Friday, February 11, 2011

It's Eggcellent to buy local

Yup, that's poop!

I want chickens. Just ask my husband.  But I can't have chickens because we live in the woods and we have outdoor cats and well, that's a bad combination for keeping fowl nearby.  How nice would it be to just run outside and gather some fresh eggs? It's not happening. I'd better get used to the thought.

Living on the cusp of the countryside in Pennsylvania gives me access to many local farmers.  Less than 3 miles from my house lives a Mennonite family that does all of their own farming.  I'm not even sure exactly what their main income is, I'm guessing a little of everything. They raise some cows for beef and have a farm stand in the growing months.  I happened upon their little farm one day (5 years ago) by driving by and noticing an "eggs for sale" sign.

Having just moved from the Burbs, I was intrigued and pulled into the driveway.  At the time, they were selling Free-Range eggs for $1 a dozen! (It's gone up to a "whopping" $1.50 now)  

The family has 6 children, 5 girls and a boy.  The girls all run around in braids and barefeet in the summer time. It's exactly how you imagine idyllic country life! Smudged faces, dangling on a swing, playing with the dog, wash hanging on the line, and chickens wandering around pecking at the ground.

Each child is put to work helping with the chores around the property.  They have an extra refridgerator in the garage to store the eggs.  Did you know that you don't have to refridgerate fresh eggs? They can stay at room temperature for about a week if they are fresh.  This makes me think of those antique egg baskets full of eggs. (We live in a very germ phobic country!)

Did you know that when the egg is laid, a protective coating is put on the outside by the hen?
Did you also know that at the plant, government regulations require that USDA-graded eggs be carefully washed and sanitized using special detergent which is often Chlorine or other synthetic agents? Then the egg is coated with a tasteless, mineral oil to protect it. Mineral oil is a Petroleum product that is not meant to be eaten.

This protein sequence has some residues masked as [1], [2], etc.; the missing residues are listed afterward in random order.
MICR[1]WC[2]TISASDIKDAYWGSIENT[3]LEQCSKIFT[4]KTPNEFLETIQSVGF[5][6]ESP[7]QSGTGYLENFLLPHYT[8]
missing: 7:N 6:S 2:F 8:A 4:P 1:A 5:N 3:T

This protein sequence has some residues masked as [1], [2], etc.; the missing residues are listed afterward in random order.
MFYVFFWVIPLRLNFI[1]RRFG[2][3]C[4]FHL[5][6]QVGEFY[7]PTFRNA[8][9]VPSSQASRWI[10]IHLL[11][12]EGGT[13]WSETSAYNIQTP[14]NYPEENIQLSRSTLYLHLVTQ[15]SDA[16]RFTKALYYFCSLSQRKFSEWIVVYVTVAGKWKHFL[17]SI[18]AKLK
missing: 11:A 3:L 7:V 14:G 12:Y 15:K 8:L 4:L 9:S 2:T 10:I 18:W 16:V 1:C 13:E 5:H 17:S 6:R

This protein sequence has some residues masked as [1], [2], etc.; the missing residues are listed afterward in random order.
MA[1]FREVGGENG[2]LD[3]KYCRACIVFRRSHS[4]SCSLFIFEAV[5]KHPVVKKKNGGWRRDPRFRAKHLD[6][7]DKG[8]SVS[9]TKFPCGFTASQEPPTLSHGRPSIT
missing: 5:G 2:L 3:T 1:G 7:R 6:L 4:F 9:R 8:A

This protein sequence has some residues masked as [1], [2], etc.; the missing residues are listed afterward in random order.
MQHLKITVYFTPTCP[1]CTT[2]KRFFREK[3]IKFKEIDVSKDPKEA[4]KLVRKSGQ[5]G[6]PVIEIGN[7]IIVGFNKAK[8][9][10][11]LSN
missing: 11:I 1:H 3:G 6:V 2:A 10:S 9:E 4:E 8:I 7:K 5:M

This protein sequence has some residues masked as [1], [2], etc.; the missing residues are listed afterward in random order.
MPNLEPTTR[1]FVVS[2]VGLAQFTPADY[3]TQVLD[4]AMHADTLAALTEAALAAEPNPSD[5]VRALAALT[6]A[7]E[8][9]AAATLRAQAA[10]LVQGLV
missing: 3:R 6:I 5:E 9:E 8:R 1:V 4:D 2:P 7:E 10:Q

Did you know that washing the eggs with these sanitizing solutions can damage the cuticle? Remember that eggs are porous like our skin.  Even Organic Eggs are treated. This decreases shelf life and makes the eggs prone to contamination.

Did you know that 95% of our eggs come from "hen factories" where the hens are all squished in, don't ever see the sun, and eat, poop, and lay their eggs all in the same place? No wonder they have to wash the eggs!

During the summer, they sell an array of fresh picked vegetables. Some days, I drive by and see the whole family in the field behind their house picking tomatoes. I've canned tomatoes almost every summer since I've moved here. She sells a huge basket full of canning tomatoes for $3.50! They are amazing.

There's just something special about handing them a couple of dollars for my purchase of eggs or vegetables and knowing that the money goes straight to their own family.  I know that what I buy from them is something they eat themselves, it's fresh, and supports their livelihood.

I don't know about you, but I think I'd rather wash a little chicken poo off my eggs and know that they aren't compromised.

Do you have any farms near you? The more local foods that we eat, the better our nutrition will be.

Going to make an omelet,
The Lunch Lady

1 comment:

adamackenzie said...

So jealous!!! Growing up with our own chickens, I really miss nest to frying pan in a matter of minutes eggs. =( We're not allowed to have chickens here in our little planned neighborhood...waahh. And as far as I know, it's a good 45 minutes to where lancaster farm country starts, where I could get such good fresh local produce and eggs. You're so blessed! :)